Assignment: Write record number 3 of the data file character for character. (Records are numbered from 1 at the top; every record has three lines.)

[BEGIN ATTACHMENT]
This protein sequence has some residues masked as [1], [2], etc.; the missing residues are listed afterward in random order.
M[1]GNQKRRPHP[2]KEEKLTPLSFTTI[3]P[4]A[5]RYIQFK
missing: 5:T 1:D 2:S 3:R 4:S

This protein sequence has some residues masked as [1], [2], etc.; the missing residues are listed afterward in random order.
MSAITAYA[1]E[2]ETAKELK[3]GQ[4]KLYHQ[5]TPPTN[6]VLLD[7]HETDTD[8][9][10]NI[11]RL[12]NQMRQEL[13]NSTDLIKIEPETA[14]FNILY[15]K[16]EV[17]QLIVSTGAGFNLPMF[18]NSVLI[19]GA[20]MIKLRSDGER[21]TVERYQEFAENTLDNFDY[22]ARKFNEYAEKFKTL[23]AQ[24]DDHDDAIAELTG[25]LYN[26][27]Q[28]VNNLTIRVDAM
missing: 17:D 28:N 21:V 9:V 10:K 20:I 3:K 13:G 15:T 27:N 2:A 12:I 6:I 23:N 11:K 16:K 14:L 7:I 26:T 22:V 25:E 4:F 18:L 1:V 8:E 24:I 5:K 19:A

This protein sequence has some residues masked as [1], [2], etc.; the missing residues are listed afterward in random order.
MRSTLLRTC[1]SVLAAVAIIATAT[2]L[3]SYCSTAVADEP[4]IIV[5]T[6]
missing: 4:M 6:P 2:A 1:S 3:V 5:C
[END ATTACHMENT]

This protein sequence has some residues masked as [1], [2], etc.; the missing residues are listed afterward in random order.
MRSTLLRTC[1]SVLAAVAIIATAT[2]L[3]SYCSTAVADEP[4]IIV[5]T[6]
missing: 4:M 6:P 2:A 1:S 3:V 5:C